The mysteries of the Cathedral of Merida, a Christian and Mayan house of worship.

The Yucatan Times would like to welcome renowned anthropologist Indalecio Cardeña who as of this Friday, January 17 2020, will be presenting a weekly column about the history and folklore surrounding Yucatan, its cities and municipalities.

 

The mysteries of the Cathedral of Merida… a Christian and Mayan house of worship.

Built on top of, and with part of the vestiges of the ancient Mayan city of THo’, the Cathedral of Merida, Yucatan, is a building where Renaissance lines and designs, as well as Christian symbolism of European cathedrals, are mixed with the mythical, calendrical, cosmogonic, religious, astronomical and mathematical symbolism of the ancient Mayans.

This amazing combination, this mixture of symbols, hidden from the light of simple eye observation, is found in various parts of this Catholic construction. Here in this magnificent building, the following pre-Columbian cultural features are represented: the days, the month, the year, the lunar or religious calender, the solar or civil calendar, the Wheel Calendar, the Short Count, the Long Count, the Maya deities, the underworld, the surface of the earth and the cosmos.

All these symbols together, refer to the origins of time and the universe of ancient Mayan mythology, as told in the Chilam Balam of Chumayel.

Folio 16 of the Chilam Balam of Chumayel with the explanation of the eclipses

The Chilam Balam of Chumayel.
The Books of Chilam Balam were handwritten books in the Yucatecan Mayan language using the Latin alphabet. The manuscripts are attributed to a legendary author called “Chilam Balam”, a “chilam” was a priest who gave prophecies, “balam” was a surname meaning ʼjaguarʼ, and Chumayel, its place of origin.

These writings preserved important traditional knowledge in which indigenous Maya and early Spanish traditions have merged. Some of the texts contain prophecies about the coming of the Spaniards to Yucatán.

Nine Books of Chilam Balam are known, most importantly those from Chumayel, Mani, and Tizimin, but more existed. Both language and content show that parts of the books date back to the time of the Spanish conquest of the “Yucatan kingdoms” (1527–1546). Parts of the books, appear with hieroglyphic script, dating back to the pre-conquest period.

The Cathedral of San Idelfonso.
To try to understand the symbolism that the Yucatan Cathedral holds, it is necessary to pay attention to certain points in history, architecture, archaeology, cultural anthropology, art, history and literature.

Built during the second half of the 16th century, the Cathedral of Mérida, Yucatán, was the first built on land in the Americas.

With a certain medieval and renaissance style, its Romanesque interior is impressive. In its smooth facade, the stony sculptures of San Pedro and San Pablo stand out on the sides of the central door, the “Puerta del Perdón” or Gate of Forgiveness, has on its upper part a shield of a strange and amazing mixture of symbols.

Initially, it was the shield of King Philip II, but when the Independence of Mexico occurred, the royal weapons were erased from the shield and in its place was carved the eagle of the Mexican Emperor Agustin de Iturbide.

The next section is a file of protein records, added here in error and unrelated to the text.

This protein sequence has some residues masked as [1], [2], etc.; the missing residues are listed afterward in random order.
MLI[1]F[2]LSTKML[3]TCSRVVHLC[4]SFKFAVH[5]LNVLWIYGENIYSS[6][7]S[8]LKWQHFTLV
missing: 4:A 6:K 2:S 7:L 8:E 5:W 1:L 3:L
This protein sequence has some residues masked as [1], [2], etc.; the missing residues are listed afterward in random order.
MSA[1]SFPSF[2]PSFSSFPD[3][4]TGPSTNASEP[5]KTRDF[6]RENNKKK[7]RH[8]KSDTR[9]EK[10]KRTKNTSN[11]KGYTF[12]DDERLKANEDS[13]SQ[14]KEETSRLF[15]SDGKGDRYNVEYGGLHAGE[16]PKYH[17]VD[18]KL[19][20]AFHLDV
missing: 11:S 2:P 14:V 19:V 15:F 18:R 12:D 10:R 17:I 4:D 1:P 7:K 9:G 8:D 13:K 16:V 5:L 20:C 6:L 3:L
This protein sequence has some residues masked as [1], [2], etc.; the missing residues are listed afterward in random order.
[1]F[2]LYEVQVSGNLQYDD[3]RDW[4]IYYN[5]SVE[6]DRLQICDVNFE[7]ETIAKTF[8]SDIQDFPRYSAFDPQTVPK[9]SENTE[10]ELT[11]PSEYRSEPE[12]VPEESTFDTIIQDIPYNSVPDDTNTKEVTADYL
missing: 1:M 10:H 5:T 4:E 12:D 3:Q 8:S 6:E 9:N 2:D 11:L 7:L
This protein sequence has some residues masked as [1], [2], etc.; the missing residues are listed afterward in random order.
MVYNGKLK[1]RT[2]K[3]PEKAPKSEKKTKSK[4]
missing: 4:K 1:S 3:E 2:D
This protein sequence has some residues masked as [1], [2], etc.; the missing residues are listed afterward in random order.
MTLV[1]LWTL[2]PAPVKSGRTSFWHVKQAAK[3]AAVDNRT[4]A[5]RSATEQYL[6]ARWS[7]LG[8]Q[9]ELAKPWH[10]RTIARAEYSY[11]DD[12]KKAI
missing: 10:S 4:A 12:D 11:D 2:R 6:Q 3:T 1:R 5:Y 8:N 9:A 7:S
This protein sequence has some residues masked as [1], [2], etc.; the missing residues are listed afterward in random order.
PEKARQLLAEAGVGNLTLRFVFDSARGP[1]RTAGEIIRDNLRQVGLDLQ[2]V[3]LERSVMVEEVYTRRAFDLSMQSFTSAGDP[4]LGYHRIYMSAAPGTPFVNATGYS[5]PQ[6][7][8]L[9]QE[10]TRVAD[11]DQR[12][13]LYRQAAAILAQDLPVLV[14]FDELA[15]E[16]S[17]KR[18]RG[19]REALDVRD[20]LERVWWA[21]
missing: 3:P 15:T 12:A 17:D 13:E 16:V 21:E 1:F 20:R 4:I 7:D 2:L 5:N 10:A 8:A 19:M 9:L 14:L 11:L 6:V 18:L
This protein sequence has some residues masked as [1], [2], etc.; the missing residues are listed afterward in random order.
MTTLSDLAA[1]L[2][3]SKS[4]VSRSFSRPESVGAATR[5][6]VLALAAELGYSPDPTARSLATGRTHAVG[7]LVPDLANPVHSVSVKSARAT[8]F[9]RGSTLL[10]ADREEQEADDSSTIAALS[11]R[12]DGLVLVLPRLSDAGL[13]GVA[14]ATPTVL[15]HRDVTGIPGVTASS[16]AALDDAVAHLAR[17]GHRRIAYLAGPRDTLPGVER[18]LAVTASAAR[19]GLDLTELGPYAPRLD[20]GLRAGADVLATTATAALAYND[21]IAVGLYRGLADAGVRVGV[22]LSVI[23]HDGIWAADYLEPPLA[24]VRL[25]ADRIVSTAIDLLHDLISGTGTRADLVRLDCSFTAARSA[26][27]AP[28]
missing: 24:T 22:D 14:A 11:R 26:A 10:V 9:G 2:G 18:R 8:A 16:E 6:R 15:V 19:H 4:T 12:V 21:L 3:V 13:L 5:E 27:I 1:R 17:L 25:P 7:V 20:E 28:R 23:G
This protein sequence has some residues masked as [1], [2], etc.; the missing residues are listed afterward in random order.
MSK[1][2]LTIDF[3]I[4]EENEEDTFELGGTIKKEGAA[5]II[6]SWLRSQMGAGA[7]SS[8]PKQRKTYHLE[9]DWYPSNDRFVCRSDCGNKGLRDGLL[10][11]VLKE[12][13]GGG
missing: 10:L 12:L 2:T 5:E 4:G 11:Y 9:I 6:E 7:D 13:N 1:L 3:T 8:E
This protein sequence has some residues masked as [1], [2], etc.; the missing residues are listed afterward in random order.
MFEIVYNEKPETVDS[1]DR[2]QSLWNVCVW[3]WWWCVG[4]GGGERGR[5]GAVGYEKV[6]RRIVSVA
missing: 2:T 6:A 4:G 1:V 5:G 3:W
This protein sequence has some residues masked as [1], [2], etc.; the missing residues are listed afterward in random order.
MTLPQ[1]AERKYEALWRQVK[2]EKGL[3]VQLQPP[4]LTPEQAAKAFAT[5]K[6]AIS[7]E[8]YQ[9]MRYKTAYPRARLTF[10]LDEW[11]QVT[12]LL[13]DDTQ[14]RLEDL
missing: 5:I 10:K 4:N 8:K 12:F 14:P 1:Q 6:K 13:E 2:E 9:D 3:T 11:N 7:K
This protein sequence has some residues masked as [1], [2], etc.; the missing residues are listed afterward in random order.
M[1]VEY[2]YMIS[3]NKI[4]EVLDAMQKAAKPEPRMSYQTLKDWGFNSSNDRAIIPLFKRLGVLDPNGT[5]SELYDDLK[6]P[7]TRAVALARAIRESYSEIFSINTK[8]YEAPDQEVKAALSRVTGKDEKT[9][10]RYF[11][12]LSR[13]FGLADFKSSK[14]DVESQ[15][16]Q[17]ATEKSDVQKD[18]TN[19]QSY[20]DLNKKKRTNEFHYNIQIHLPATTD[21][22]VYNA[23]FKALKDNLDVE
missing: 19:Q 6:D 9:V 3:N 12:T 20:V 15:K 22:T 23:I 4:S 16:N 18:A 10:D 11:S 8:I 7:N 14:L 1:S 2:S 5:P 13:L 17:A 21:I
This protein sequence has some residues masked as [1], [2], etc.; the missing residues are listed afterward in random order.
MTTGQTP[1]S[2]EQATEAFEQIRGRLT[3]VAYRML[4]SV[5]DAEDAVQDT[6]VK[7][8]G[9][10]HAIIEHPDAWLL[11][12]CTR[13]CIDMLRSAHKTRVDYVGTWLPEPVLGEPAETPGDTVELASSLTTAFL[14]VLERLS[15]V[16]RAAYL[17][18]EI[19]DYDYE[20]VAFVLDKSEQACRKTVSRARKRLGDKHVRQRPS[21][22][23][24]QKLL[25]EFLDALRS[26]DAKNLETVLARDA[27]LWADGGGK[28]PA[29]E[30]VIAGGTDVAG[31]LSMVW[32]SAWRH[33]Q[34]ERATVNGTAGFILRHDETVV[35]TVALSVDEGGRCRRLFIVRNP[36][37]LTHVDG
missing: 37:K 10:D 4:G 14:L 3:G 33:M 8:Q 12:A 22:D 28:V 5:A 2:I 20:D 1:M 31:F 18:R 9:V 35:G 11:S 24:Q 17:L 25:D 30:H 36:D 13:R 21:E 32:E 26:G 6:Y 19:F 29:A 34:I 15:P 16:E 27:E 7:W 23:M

The hidden symbolism
To speak of all the symbolism present in the Cathedral of Merida is very extensive. That is why today, we will only talk about the generality of it, and in later articles, we will see step by step, the different symbols it contains and the places where they are found.

The Cathedral of Yucatan is an extraordinary example of Mayan-Christian art, a style elaborated by the colonial Mayans from the combination they made of Christianity and their ancient religion. It is the stylization of a pre-Columbian architectural complex, a cosmogonic sanctuary, where the sun, the moon and Venus are represented.

Thirteen pre-Hispanic buildings are symbolized in it: The temple of the terrestrial monster, the temple of the sun, the temple of the moon, a pyramid of Venus, and nine observatories: a temple observatory of the sun, a temple observatory of the moon, a labyrinth observatory and six observatory shells.

In this stylized and symbolic architectural ensemble, the three levels of the Pre-Cortesian Maya universe are also represented: Oxlahuntiku, the place of the thirteen gods; the high, the cosmos; the earth; and Bolontiku, the underworld.

In Mesoamerica, the underworld is a place of duality. It is the home of darkness and fear, where the dead are, but it is also a place of life, since from it, the plant of the maize, emerges.

In the Yucatan cathedral of San Idelfonso, the ancient Maya made sure that in its architecture was symbolized the mythical place where the time, the earth and the universe itself were born, as narrated in the Chilam Balam of Chumayel.

For The Yucatan Times
Indalecio Cardeña Vázquez
Mérida, Yucatán, 17 de enero de 2020.

Indalecio Cardeña Vázquez. – Anthropologist, researcher and writer.
He has collaborated with the “Unidad Yucatán de la Dirección de Culturas Populares”, Instituto Nacional Indigenista and was the director of the Pinacoteca “Juan Gamboa Guzmán” of the INAH
Among his anthropological works are the iconographic analysis of the colonial sacred art of the Yucatan Peninsula; the symbolisms in the facade of Conquistador Montejo’s house, in Mérida; the Mayan symbolism in the Yucatan Cathedral and the archaeoastronomy among the Mayans. 

Professor Cardeña has written several books and articles since the mid 1980’s to this date.



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